It seems all methods have flaws. Self-typing exists because it's convenient, people know more about themselves (especially the unverbalized/internalized components), and because it's relevant to decision-making. Then again, you lose perspective and might have blind spots to your own behavior, or false conceptions of self.As for the stats you mentioned, I've felt that way about them for years, if not decades.
1. All the stats are based on self-typing which is a method rife with error.
External typing offers the benefit of an outsider's view, potentially "more objective" assessment, seeing what people actually do (rather than imagine they do), it's more quantifiable. There are different types of external assessment (singular assessment by an "expert," collected data pools from a variety of observers about the person in question, etc.)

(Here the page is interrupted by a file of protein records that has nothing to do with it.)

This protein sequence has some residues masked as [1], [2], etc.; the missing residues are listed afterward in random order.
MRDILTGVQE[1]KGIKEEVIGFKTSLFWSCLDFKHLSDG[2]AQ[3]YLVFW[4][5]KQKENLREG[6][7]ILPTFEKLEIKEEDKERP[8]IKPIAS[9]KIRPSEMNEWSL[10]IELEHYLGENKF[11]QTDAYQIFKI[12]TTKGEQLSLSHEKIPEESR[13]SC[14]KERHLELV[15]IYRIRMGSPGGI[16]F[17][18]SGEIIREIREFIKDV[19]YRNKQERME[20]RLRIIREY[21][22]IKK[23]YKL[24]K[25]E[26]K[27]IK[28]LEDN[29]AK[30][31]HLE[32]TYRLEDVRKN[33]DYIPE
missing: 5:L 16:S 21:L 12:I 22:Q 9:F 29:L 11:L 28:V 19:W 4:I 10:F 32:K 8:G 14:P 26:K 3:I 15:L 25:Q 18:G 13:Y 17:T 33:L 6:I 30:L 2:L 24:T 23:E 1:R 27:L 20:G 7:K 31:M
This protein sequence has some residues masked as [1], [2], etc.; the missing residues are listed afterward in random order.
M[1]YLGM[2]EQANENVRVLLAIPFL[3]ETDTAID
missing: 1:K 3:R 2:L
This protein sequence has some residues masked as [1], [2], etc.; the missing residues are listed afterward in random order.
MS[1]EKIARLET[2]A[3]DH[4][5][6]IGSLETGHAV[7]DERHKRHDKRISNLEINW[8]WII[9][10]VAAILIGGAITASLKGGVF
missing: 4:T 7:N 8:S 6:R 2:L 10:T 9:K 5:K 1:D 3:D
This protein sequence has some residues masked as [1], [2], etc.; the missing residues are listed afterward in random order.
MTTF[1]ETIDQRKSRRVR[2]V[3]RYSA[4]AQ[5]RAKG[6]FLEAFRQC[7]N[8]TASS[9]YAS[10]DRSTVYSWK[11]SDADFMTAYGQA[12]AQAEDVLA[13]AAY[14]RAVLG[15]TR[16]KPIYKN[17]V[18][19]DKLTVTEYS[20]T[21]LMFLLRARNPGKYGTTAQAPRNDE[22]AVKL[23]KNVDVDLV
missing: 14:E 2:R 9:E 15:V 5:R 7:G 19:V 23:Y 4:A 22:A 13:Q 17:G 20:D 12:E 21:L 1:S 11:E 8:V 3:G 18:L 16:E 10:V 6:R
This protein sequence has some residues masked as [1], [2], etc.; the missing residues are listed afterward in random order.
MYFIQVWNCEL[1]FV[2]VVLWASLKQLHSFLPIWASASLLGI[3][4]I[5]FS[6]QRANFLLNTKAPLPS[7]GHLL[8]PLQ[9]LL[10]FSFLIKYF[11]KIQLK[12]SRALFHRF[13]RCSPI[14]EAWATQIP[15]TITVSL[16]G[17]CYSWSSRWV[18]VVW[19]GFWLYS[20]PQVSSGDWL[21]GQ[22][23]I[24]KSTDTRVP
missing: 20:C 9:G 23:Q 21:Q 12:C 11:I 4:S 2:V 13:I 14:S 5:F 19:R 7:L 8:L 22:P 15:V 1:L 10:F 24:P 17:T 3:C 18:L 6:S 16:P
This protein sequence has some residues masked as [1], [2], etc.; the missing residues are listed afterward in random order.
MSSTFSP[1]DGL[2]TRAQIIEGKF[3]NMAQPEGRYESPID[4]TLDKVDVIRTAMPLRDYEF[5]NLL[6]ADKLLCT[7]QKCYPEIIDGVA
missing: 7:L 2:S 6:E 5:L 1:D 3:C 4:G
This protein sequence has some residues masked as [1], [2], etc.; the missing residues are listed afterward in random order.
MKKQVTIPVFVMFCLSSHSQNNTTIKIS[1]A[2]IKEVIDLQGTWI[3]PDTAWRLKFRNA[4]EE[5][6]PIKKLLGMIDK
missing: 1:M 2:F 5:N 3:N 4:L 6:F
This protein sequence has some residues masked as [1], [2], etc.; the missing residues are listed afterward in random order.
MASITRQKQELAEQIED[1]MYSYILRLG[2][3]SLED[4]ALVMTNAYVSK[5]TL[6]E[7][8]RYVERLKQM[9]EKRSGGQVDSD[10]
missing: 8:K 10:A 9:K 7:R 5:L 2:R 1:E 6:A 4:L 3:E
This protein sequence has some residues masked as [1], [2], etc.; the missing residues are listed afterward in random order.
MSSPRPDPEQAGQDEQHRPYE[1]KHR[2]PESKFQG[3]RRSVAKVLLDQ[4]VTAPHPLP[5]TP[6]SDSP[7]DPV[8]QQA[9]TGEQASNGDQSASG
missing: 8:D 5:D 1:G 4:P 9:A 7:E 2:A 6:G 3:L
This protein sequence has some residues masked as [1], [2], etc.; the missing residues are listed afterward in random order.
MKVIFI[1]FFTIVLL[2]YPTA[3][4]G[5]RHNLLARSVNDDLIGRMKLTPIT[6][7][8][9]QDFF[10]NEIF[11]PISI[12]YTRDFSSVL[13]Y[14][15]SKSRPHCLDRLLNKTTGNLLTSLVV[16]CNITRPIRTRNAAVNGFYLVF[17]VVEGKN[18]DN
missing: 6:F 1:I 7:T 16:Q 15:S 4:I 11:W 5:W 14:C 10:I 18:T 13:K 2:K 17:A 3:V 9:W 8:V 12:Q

It seems to me some sort of method that combines approaches would be the most successful.
True. Less descriptions leaves more possibility you won't fit with any, more descriptions means there will likely be overlap and uncertainty.2. Many of the types in any given system are more or less similar to one another. It seems that the more types a system has, the more similarity there is between type-descriptions. So you might end up reading and studying a few pages on type "look-alikes" when trying to decide on your own place in the system.